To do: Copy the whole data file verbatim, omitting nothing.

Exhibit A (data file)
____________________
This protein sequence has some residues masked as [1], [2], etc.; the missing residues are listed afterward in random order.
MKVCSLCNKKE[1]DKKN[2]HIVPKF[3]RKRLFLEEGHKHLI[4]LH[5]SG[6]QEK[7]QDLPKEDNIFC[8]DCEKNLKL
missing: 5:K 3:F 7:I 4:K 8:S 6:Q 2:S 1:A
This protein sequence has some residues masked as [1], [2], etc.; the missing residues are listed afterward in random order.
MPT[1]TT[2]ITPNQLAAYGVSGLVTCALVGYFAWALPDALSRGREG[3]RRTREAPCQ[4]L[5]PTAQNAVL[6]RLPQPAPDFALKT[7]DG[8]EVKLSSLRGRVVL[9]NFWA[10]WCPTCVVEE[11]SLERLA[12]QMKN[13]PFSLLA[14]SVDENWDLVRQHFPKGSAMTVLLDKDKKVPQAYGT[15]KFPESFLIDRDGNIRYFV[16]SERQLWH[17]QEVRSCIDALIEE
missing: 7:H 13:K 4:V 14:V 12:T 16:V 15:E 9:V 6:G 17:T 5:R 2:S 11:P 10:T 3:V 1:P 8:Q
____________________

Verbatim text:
This protein sequence has some residues masked as [1], [2], etc.; the missing residues are listed afterward in random order.
MKVCSLCNKKE[1]DKKN[2]HIVPKF[3]RKRLFLEEGHKHLI[4]LH[5]SG[6]QEK[7]QDLPKEDNIFC[8]DCEKNLKL
missing: 5:K 3:F 7:I 4:K 8:S 6:Q 2:S 1:A
This protein sequence has some residues masked as [1], [2], etc.; the missing residues are listed afterward in random order.
MPT[1]TT[2]ITPNQLAAYGVSGLVTCALVGYFAWALPDALSRGREG[3]RRTREAPCQ[4]L[5]PTAQNAVL[6]RLPQPAPDFALKT[7]DG[8]EVKLSSLRGRVVL[9]NFWA[10]WCPTCVVEE[11]SLERLA[12]QMKN[13]PFSLLA[14]SVDENWDLVRQHFPKGSAMTVLLDKDKKVPQAYGT[15]KFPESFLIDRDGNIRYFV[16]SERQLWH[17]QEVRSCIDALIEE
missing: 7:H 13:K 4:V 14:V 12:T 16:V 15:E 9:V 6:G 17:T 5:R 2:S 11:P 10:T 3:V 1:P 8:Q